• $\begingroup$ I see. Thanks for the reply! $\endgroup$ – Schwarz Kugelblitz Aug 2 at 12:32
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It happens I think because rotation about axes which do not pass through the center of mass are usually inherently unstable and hence the rotation tends to "decay" to a more stable axis, i.e the one passing through its center of mass. Also, the moment of inertia of a body is usually the lowest through a certain principle axis through its center of mass.(Moment of inertia is analogous to mass in rotation. i.e. more moment of inertia for a certain amount of force force implies lesser angular acceleration) A simple proof for this is:

The moment of inertia $I=mr^2$ for a point particle at a distance r from its axis of rotation. Now consider two particles separated by some distance $l$. Assume an axis of rotation passing through the line joining these both, at a distance $x$ from the first particle, and $l-x$ from the second. then the moment of inertia about this axis is $$I=Mx^2 + M(l-x)^2$$ Differentiating with respect to $x$, we get: $$\frac{dI}{dx}=2Mx-2Ml+2Mx$$ If you want to find the minimum value of x needed for the lowest of moment of inertia, equate the expression above to zero. This gives $I$ to be minimum at $$x=l/2$$ from the first particle which is the position of center of mass of the system. The moment of inertia is always lowest through an axis through the center of mass. (True for all rigid bodies.) and hence the most stable rotation is achieved through an axis through the center of mass.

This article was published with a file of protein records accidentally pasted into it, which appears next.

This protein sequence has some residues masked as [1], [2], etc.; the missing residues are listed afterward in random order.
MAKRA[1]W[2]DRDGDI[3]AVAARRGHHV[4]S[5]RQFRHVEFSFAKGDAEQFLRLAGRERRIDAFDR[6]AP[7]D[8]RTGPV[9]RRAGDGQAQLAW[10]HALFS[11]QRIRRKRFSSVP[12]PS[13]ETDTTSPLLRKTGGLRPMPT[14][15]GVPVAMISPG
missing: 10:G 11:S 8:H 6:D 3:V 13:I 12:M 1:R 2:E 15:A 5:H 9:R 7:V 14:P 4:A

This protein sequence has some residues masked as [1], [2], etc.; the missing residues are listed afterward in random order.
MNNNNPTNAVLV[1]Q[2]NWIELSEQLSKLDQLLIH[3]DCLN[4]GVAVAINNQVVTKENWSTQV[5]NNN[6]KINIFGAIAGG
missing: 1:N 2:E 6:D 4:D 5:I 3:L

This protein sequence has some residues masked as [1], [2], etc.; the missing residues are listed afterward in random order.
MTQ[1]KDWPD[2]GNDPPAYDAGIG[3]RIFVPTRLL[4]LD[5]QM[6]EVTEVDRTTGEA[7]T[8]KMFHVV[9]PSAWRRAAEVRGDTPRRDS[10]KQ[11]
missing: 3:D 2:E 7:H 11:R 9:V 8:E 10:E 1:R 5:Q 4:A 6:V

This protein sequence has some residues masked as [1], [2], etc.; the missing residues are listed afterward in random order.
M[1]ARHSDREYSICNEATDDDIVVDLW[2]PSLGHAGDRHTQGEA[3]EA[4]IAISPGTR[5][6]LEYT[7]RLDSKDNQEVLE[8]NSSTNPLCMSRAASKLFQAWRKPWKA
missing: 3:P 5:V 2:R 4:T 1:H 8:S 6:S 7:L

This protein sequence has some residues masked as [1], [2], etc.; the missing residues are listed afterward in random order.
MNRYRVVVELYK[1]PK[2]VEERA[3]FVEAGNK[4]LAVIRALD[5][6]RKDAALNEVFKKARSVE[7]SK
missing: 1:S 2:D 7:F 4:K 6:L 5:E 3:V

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    $\begingroup$ The answer I accepted leads me to believe that rotation of an unhinged body about a point other than its centre of mass is impossible(because the velocity of the centre of mass would vary in the absence of an external force). Hence, I would think of rotation around axes other than the COM to be not just unstable but impossible. $\endgroup$ – jerry Dec 9 '14 at 14:57
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    $\begingroup$ Yes, but that is true only for objects which have no constraint on them. for example a door hinged would only rotate about the hinge when a force is applied to it. nonetheless, it is true in an isolated unconstrained object. $\endgroup$ – Hritik Narayan Dec 9 '14 at 15:01
  • $\begingroup$ Exactly. An unhinged body in other words. $\endgroup$ – jerry Dec 9 '14 at 15:02
  • $\begingroup$ Yes. I hope the answer helped though anyway. $\endgroup$ – Hritik Narayan Dec 9 '14 at 15:06
  • $\begingroup$ @HritikNarayan I was also searching for the answer to this question. In fact even I had thought that M.I about C.M should be least and the body should naturally rotate about a point of least M.I , just as in translation the body of greater mass wouldn't be affected as much as a body of less mass by the same force. I was just thinking how to prove it mathematically. And I found it here. Great Answer !! $\endgroup$ – Shashaank Sep 20 '16 at 20:25
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It does happen because, in the free condition only the Centre of mass is the point which can provide the necessary centripetal forces for the rotation of body.